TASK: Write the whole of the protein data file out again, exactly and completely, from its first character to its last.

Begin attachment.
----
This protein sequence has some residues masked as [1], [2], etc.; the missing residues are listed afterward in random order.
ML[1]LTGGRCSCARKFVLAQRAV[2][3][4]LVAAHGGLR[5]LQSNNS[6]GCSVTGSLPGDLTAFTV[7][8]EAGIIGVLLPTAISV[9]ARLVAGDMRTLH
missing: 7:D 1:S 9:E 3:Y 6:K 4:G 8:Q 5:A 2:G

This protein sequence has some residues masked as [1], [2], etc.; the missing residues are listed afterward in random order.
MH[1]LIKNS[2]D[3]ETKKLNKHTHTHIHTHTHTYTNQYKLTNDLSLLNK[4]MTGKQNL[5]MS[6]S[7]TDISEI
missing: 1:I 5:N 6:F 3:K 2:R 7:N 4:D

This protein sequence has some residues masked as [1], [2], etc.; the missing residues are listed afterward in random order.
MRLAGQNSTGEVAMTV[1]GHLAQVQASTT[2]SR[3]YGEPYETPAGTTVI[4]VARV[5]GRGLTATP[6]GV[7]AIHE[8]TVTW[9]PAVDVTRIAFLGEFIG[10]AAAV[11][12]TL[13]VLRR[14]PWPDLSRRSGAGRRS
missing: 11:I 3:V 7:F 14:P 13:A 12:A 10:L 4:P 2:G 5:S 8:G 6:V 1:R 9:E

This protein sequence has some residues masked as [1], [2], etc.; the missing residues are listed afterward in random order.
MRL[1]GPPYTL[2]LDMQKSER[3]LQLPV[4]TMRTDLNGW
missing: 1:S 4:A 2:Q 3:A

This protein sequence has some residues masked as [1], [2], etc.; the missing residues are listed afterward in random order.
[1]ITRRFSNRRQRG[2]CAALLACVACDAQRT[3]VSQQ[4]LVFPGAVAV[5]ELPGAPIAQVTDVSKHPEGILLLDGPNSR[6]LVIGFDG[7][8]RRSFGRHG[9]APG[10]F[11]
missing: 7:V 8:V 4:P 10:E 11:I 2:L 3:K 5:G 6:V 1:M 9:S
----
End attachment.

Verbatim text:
This protein sequence has some residues masked as [1], [2], etc.; the missing residues are listed afterward in random order.
ML[1]LTGGRCSCARKFVLAQRAV[2][3][4]LVAAHGGLR[5]LQSNNS[6]GCSVTGSLPGDLTAFTV[7][8]EAGIIGVLLPTAISV[9]ARLVAGDMRTLH
missing: 7:D 1:S 9:E 3:Y 6:K 4:G 8:Q 5:A 2:G

This protein sequence has some residues masked as [1], [2], etc.; the missing residues are listed afterward in random order.
MH[1]LIKNS[2]D[3]ETKKLNKHTHTHIHTHTHTYTNQYKLTNDLSLLNK[4]MTGKQNL[5]MS[6]S[7]TDISEI
missing: 1:I 5:N 6:F 3:K 2:R 7:N 4:D

This protein sequence has some residues masked as [1], [2], etc.; the missing residues are listed afterward in random order.
MRLAGQNSTGEVAMTV[1]GHLAQVQASTT[2]SR[3]YGEPYETPAGTTVI[4]VARV[5]GRGLTATP[6]GV[7]AIHE[8]TVTW[9]PAVDVTRIAFLGEFIG[10]AAAV[11][12]TL[13]VLRR[14]PWPDLSRRSGAGRRS
missing: 11:I 3:V 7:F 14:P 13:A 12:A 10:L 4:P 2:G 5:S 8:G 6:V 1:R 9:E

This protein sequence has some residues masked as [1], [2], etc.; the missing residues are listed afterward in random order.
MRL[1]GPPYTL[2]LDMQKSER[3]LQLPV[4]TMRTDLNGW
missing: 1:S 4:A 2:Q 3:A

This protein sequence has some residues masked as [1], [2], etc.; the missing residues are listed afterward in random order.
[1]ITRRFSNRRQRG[2]CAALLACVACDAQRT[3]VSQQ[4]LVFPGAVAV[5]ELPGAPIAQVTDVSKHPEGILLLDGPNSR[6]LVIGFDG[7][8]RRSFGRHG[9]APG[10]F[11]
missing: 7:V 8:V 4:P 10:E 11:I 2:L 3:K 5:G 6:V 1:M 9:S